DUBAI, April 5 (Reuters) - Iran’s government will provide subsidised foreign currency for around half of all goods imported into the country this year, according to a state news agency report on Thursday, after new sanctions against the state slashed the value of its rial.
The country’s central bank banned free market trading in currency in January, seeking to fend off soaring inflation and further devaluation spurred by international sanctions imposed against Iran’s financial and energy sectors.
Over $30 billion would be made available by the government to importers at the fixed rate, based on the previous year’s figures for imports, state news agency IRNA quoted a trade official as saying.
“On average, of the total imports into the country, around half consist of raw materials, automobile spare parts, intermediary machinery and the like,” said Kiomars Fathollah Kermanshahi, deputy director of the state-run Trade Promotion Organisation.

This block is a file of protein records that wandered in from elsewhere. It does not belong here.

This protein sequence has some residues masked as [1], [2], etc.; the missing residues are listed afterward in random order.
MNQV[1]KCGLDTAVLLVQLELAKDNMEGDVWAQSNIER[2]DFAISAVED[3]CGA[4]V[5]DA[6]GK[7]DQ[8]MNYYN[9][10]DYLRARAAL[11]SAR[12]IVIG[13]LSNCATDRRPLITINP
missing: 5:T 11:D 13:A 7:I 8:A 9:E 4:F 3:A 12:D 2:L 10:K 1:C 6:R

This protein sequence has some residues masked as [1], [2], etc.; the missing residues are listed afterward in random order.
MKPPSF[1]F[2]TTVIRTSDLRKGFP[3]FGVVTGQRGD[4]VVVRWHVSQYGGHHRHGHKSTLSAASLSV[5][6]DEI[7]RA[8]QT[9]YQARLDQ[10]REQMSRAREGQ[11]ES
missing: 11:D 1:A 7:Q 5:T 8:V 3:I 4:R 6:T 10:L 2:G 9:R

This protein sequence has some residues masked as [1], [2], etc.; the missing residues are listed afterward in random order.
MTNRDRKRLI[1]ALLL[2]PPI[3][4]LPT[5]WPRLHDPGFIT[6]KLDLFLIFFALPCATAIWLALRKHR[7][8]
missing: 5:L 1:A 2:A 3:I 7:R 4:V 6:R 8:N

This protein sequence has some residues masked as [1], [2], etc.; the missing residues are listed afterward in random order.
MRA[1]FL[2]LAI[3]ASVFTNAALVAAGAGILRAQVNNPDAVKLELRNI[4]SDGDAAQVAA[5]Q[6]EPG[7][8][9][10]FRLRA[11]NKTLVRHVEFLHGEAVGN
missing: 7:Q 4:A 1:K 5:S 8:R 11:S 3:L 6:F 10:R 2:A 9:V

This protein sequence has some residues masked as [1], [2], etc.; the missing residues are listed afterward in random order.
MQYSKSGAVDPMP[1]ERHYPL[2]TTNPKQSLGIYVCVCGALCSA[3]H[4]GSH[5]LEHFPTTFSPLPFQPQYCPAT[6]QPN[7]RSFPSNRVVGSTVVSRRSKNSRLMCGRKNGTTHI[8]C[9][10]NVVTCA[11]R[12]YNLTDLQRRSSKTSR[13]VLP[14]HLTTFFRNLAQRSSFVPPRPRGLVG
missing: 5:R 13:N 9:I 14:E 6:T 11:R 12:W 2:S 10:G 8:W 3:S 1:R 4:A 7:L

The rial lost 30 percent of its value within weeks after the United States and its allies imposed additional sanctions, seeking to force Iran to abandon uranium enrichment activities which they suspect are part of a programme to develop nuclear weapons. Iran maintains its nuclear goals are purely peaceful.
Targeting Iran’s banking industry has made it difficult for the country to pay for basic foods through the global banking system, even though foodstuffs themselves are not subject to sanctions.
The central bank introduced an official rate of 12,260 rials to the dollar in January. However, last month the central bank said the rial could again be traded at free-market rates after some importers complained about being unable to buy foreign currency. They can now purchase dollars legitimately but at a more expensive rate - currently around 19,000 rials.